A way of thinking about programming introduced by James Noble and Robert Biddle. The essence of it (at least for me) is that software development has long had a modernist viewpoint that admirable software systems are composed of uniform components, composed in a uniform and simple way. (Smalltalk and Lisp are good examples of this kind of thinking.) A post-modern view is that software is all sorts of different very different stuff glued together in all sorts of different ways (think Perl and Unix), and this style of software (big bucket of glue) isn't a bad thing.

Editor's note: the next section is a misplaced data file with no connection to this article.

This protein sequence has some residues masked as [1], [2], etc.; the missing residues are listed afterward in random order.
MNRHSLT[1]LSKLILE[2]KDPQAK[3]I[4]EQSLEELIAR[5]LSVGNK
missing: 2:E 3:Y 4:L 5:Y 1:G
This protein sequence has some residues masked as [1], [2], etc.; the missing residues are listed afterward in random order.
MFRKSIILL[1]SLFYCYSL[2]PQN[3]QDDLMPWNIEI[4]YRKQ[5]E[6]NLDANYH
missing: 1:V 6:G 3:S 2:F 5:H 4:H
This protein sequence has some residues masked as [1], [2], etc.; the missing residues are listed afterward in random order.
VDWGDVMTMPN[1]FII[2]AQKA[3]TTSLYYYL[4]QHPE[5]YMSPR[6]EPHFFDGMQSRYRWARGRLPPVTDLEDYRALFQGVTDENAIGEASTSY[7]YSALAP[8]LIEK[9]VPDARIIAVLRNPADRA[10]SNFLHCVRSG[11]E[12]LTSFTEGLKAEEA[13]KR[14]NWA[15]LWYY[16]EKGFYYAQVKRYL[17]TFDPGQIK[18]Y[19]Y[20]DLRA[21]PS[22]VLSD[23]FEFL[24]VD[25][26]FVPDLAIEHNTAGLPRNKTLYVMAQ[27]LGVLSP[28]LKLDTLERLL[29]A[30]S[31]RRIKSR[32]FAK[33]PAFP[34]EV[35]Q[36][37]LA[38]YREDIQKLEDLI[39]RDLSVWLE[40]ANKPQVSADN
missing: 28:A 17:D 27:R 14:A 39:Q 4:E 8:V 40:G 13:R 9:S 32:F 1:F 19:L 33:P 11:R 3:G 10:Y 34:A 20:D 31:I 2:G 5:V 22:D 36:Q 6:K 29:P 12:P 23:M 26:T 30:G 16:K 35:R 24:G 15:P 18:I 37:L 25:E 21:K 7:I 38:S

To read more try the original Notes on Post Modern Programming, just beware that it's written in a post-modern style which means it lacks a grand narrative. If you have access to the ACM digital library you can also reach the follow up Notes on Notes on Post Modern Programming. You may also be interested in the scrapheap challenge workshop. They've also set up a (at the moment rather empty) web site.